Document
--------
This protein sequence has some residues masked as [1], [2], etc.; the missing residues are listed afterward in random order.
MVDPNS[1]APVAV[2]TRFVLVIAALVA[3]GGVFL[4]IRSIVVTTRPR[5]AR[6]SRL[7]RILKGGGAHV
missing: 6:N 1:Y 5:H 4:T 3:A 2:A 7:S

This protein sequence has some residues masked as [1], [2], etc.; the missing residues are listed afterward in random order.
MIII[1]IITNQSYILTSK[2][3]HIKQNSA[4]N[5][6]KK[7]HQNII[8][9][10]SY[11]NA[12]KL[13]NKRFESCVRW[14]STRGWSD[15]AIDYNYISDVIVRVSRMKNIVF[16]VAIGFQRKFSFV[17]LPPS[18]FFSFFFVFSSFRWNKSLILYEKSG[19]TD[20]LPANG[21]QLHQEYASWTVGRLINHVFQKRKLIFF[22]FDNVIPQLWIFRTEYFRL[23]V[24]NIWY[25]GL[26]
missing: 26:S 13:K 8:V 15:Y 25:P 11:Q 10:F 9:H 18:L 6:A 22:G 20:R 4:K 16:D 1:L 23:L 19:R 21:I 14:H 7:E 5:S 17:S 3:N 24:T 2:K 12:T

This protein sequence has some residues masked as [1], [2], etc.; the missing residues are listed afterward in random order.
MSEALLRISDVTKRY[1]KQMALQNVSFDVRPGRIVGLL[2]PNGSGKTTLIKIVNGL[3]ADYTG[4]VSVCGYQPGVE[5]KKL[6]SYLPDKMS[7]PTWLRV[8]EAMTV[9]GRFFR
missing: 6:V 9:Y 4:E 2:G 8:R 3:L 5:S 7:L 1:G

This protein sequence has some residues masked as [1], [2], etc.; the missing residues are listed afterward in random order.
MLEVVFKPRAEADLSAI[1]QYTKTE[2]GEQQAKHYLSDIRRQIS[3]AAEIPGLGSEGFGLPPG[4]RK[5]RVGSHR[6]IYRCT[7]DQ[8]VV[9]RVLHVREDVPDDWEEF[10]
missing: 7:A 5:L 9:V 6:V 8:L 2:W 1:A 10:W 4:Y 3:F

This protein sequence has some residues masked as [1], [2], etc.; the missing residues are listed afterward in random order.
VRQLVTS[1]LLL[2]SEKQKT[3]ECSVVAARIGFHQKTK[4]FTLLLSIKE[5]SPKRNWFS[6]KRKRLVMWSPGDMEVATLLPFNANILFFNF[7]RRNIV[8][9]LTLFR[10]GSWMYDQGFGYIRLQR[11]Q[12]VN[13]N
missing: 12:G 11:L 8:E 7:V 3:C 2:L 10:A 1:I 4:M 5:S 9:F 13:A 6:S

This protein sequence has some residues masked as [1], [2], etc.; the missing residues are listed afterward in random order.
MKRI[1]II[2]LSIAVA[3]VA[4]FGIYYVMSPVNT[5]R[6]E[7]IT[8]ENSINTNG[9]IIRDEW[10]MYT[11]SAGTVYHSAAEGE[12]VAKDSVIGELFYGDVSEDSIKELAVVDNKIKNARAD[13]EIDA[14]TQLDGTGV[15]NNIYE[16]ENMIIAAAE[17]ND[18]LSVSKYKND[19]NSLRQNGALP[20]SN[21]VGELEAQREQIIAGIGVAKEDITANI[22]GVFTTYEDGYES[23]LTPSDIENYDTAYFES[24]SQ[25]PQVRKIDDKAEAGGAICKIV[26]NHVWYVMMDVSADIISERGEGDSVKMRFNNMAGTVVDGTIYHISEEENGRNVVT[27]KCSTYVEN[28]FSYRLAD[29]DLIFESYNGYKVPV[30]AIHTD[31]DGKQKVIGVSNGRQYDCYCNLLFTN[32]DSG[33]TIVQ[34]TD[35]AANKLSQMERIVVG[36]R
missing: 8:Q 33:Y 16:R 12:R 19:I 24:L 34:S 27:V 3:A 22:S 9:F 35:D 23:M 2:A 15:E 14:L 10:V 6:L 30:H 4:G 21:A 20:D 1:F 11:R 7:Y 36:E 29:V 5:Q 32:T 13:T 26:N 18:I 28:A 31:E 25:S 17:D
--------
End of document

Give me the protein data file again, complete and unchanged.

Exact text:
This protein sequence has some residues masked as [1], [2], etc.; the missing residues are listed afterward in random order.
MVDPNS[1]APVAV[2]TRFVLVIAALVA[3]GGVFL[4]IRSIVVTTRPR[5]AR[6]SRL[7]RILKGGGAHV
missing: 6:N 1:Y 5:H 4:T 3:A 2:A 7:S

This protein sequence has some residues masked as [1], [2], etc.; the missing residues are listed afterward in random order.
MIII[1]IITNQSYILTSK[2][3]HIKQNSA[4]N[5][6]KK[7]HQNII[8][9][10]SY[11]NA[12]KL[13]NKRFESCVRW[14]STRGWSD[15]AIDYNYISDVIVRVSRMKNIVF[16]VAIGFQRKFSFV[17]LPPS[18]FFSFFFVFSSFRWNKSLILYEKSG[19]TD[20]LPANG[21]QLHQEYASWTVGRLINHVFQKRKLIFF[22]FDNVIPQLWIFRTEYFRL[23]V[24]NIWY[25]GL[26]
missing: 26:S 13:K 8:V 15:Y 25:P 11:Q 10:F 9:H 18:L 6:A 22:G 20:R 4:K 16:D 1:L 23:L 19:R 21:I 14:H 7:E 5:S 17:S 3:N 24:T 2:K 12:T

This protein sequence has some residues masked as [1], [2], etc.; the missing residues are listed afterward in random order.
MSEALLRISDVTKRY[1]KQMALQNVSFDVRPGRIVGLL[2]PNGSGKTTLIKIVNGL[3]ADYTG[4]VSVCGYQPGVE[5]KKL[6]SYLPDKMS[7]PTWLRV[8]EAMTV[9]GRFFR
missing: 6:V 9:Y 4:E 2:G 8:R 3:L 5:S 7:L 1:G

This protein sequence has some residues masked as [1], [2], etc.; the missing residues are listed afterward in random order.
MLEVVFKPRAEADLSAI[1]QYTKTE[2]GEQQAKHYLSDIRRQIS[3]AAEIPGLGSEGFGLPPG[4]RK[5]RVGSHR[6]IYRCT[7]DQ[8]VV[9]RVLHVREDVPDDWEEF[10]
missing: 7:A 5:L 9:V 6:V 8:L 2:W 1:A 10:W 4:Y 3:F

This protein sequence has some residues masked as [1], [2], etc.; the missing residues are listed afterward in random order.
VRQLVTS[1]LLL[2]SEKQKT[3]ECSVVAARIGFHQKTK[4]FTLLLSIKE[5]SPKRNWFS[6]KRKRLVMWSPGDMEVATLLPFNANILFFNF[7]RRNIV[8][9]LTLFR[10]GSWMYDQGFGYIRLQR[11]Q[12]VN[13]N
missing: 12:G 11:L 8:E 7:V 3:C 2:L 10:A 1:I 4:M 5:S 9:F 13:A 6:S

This protein sequence has some residues masked as [1], [2], etc.; the missing residues are listed afterward in random order.
MKRI[1]II[2]LSIAVA[3]VA[4]FGIYYVMSPVNT[5]R[6]E[7]IT[8]ENSINTNG[9]IIRDEW[10]MYT[11]SAGTVYHSAAEGE[12]VAKDSVIGELFYGDVSEDSIKELAVVDNKIKNARAD[13]EIDA[14]TQLDGTGV[15]NNIYE[16]ENMIIAAAE[17]ND[18]LSVSKYKND[19]NSLRQNGALP[20]SN[21]VGELEAQREQIIAGIGVAKEDITANI[22]GVFTTYEDGYES[23]LTPSDIENYDTAYFES[24]SQ[25]PQVRKIDDKAEAGGAICKIV[26]NHVWYVMMDVSADIISERGEGDSVKMRFNNMAGTVVDGTIYHISEEENGRNVVT[27]KCSTYVEN[28]FSYRLAD[29]DLIFESYNGYKVPV[30]AIHTD[31]DGKQKVIGVSNGRQYDCYCNLLFTN[32]DSG[33]TIVQ[34]TD[35]AANKLSQMERIVVG[36]R
missing: 8:Q 33:Y 16:R 12:R 19:I 24:L 34:S 27:V 3:A 22:S 9:F 35:D 23:M 2:A 15:E 14:L 10:V 6:L 30:H 4:G 21:A 20:D 1:F 11:R 7:Y 36:E 29:V 5:Q 32:T 13:T 26:N 18:I 28:A 31:E 25:S 17:D